Never before have our daily routines been so altered. But we need good habits and must rebuild them
The pandemic has broken many things, and among them are habits of a lifetime. Some people forged new norms, and discovered in lockdown new routines (working from home, gardening, baking, exercise, petcare), a tendency only underlined by the repetitiveness of the days themselves. The evident popularity of some new habits, such as cycling, will persist. Repeat something once a day for weeks and it begins to feel automatic – a habit, in other words. But the scale of the loss is unprecedented.
Some habits were good to lose. It is interesting, for instance, that breaking the habit of going to badly paid, exploitative jobs has meant that far fewer people are willing to go back to them, while others have found respite from drinking or overspending. But many would be missed, especially the habit of spending time with others (including family and friends); the habit of enjoying art – going to the cinema, galleries and, for believers, the habit of worship. Pre-Covid about 15 million people a month went to the cinema, while London theatres attracted the same number every year. Then all of these places went dark. Now they are open again, the challenge is to see whether those routines can be rebuilt.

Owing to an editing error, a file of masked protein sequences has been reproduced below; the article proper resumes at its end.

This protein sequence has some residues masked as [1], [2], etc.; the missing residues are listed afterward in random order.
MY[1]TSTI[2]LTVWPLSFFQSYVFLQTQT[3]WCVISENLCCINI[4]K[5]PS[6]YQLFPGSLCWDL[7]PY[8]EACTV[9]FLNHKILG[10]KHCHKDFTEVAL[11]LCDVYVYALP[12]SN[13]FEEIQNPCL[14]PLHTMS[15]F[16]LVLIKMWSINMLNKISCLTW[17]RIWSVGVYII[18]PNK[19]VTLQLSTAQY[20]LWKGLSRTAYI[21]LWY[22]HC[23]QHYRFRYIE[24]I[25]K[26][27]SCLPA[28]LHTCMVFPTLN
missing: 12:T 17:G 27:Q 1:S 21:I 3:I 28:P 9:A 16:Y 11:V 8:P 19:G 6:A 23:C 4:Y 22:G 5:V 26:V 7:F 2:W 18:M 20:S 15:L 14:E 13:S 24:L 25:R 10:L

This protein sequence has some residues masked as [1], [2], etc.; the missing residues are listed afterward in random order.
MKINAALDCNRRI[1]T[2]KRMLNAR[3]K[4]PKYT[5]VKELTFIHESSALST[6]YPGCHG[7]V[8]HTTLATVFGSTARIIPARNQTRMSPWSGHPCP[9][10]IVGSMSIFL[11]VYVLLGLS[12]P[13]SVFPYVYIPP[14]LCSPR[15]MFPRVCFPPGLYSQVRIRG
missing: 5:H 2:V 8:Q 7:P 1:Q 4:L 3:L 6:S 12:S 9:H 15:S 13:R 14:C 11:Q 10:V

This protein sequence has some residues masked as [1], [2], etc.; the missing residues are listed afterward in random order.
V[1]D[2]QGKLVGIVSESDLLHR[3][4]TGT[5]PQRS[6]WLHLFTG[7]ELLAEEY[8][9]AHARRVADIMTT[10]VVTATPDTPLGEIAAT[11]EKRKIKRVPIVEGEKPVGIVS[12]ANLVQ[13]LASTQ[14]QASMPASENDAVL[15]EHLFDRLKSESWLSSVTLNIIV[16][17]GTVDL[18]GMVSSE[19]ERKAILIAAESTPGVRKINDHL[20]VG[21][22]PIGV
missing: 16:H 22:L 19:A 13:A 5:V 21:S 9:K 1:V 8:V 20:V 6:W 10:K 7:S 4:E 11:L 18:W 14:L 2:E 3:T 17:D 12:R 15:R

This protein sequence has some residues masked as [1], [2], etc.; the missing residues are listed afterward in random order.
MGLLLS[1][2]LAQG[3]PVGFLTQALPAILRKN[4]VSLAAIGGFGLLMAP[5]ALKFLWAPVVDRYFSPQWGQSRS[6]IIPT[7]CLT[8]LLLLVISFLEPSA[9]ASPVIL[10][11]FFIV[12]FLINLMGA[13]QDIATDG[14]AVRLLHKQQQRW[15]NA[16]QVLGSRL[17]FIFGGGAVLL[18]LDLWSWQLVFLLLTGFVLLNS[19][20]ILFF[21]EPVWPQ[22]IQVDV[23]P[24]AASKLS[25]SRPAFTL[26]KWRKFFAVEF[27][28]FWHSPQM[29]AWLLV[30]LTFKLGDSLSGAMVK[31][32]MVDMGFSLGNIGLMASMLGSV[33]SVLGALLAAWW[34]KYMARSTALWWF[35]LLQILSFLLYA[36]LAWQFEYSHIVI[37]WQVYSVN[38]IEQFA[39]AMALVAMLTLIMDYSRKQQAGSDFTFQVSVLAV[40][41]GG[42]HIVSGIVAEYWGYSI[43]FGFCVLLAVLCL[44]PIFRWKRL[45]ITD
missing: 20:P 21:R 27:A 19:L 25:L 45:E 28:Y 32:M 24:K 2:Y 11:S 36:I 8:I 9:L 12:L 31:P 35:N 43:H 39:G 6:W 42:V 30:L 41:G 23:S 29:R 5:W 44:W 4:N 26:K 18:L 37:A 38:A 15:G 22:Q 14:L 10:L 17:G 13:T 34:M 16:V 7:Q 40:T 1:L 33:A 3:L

Read the original article at The Guardian